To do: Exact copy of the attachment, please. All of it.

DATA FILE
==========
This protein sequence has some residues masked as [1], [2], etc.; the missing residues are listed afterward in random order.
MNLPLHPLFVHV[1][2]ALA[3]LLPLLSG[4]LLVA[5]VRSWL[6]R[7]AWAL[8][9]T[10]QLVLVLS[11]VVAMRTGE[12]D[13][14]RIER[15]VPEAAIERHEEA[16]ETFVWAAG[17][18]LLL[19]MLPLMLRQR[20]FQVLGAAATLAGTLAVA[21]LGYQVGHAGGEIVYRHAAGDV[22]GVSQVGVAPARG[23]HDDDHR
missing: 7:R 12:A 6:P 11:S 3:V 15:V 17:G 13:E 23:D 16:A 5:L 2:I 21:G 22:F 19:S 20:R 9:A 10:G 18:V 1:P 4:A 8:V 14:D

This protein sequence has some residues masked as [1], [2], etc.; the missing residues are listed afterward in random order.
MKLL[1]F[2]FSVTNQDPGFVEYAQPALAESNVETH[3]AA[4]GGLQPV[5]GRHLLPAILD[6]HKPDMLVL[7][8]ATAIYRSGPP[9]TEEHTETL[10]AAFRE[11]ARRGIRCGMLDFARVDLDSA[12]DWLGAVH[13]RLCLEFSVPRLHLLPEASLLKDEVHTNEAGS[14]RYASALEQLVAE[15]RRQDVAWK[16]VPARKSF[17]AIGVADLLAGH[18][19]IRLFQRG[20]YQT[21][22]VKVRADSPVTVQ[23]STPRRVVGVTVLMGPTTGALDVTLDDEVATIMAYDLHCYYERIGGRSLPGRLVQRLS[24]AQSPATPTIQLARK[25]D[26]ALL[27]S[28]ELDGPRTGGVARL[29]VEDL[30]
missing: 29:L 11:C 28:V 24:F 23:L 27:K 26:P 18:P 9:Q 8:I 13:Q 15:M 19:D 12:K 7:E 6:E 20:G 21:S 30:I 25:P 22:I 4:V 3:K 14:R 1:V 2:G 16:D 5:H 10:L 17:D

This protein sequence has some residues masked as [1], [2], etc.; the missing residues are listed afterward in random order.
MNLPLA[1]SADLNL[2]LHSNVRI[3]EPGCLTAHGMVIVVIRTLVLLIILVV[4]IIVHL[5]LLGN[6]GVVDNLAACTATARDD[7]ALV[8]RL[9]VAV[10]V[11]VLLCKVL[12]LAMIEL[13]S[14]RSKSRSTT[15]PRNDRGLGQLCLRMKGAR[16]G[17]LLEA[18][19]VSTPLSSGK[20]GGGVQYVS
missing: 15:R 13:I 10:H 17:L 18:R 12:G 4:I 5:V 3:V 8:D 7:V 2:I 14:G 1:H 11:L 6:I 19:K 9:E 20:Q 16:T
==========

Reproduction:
This protein sequence has some residues masked as [1], [2], etc.; the missing residues are listed afterward in random order.
MNLPLHPLFVHV[1][2]ALA[3]LLPLLSG[4]LLVA[5]VRSWL[6]R[7]AWAL[8][9]T[10]QLVLVLS[11]VVAMRTGE[12]D[13][14]RIER[15]VPEAAIERHEEA[16]ETFVWAAG[17][18]LLL[19]MLPLMLRQR[20]FQVLGAAATLAGTLAVA[21]LGYQVGHAGGEIVYRHAAGDV[22]GVSQVGVAPARG[23]HDDDHR
missing: 7:R 12:A 6:P 11:S 3:V 15:V 17:G 13:E 23:D 16:A 5:L 2:I 21:G 22:F 19:S 20:R 9:A 10:G 18:V 1:P 4:A 8:V 14:D

This protein sequence has some residues masked as [1], [2], etc.; the missing residues are listed afterward in random order.
MKLL[1]F[2]FSVTNQDPGFVEYAQPALAESNVETH[3]AA[4]GGLQPV[5]GRHLLPAILD[6]HKPDMLVL[7][8]ATAIYRSGPP[9]TEEHTETL[10]AAFRE[11]ARRGIRCGMLDFARVDLDSA[12]DWLGAVH[13]RLCLEFSVPRLHLLPEASLLKDEVHTNEAGS[14]RYASALEQLVAE[15]RRQDVAWK[16]VPARKSF[17]AIGVADLLAGH[18][19]IRLFQRG[20]YQT[21][22]VKVRADSPVTVQ[23]STPRRVVGVTVLMGPTTGALDVTLDDEVATIMAYDLHCYYERIGGRSLPGRLVQRLS[24]AQSPATPTIQLARK[25]D[26]ALL[27]S[28]ELDGPRTGGVARL[29]VEDL[30]
missing: 29:L 11:C 28:V 24:F 23:L 27:K 26:P 18:P 9:Q 8:I 13:Q 15:M 19:D 12:K 7:E 6:E 20:G 21:S 30:I 25:P 22:I 4:V 3:K 14:R 1:V 2:G 16:D 5:H 10:L 17:D

This protein sequence has some residues masked as [1], [2], etc.; the missing residues are listed afterward in random order.
MNLPLA[1]SADLNL[2]LHSNVRI[3]EPGCLTAHGMVIVVIRTLVLLIILVV[4]IIVHL[5]LLGN[6]GVVDNLAACTATARDD[7]ALV[8]RL[9]VAV[10]V[11]VLLCKVL[12]LAMIEL[13]S[14]RSKSRSTT[15]PRNDRGLGQLCLRMKGAR[16]G[17]LLEA[18][19]VSTPLSSGK[20]GGGVQYVS
missing: 15:R 13:I 10:H 17:L 18:R 12:G 4:I 5:V 3:V 8:D 7:V 2:I 14:G 1:H 11:L 6:I 19:K 9:E 20:Q 16:T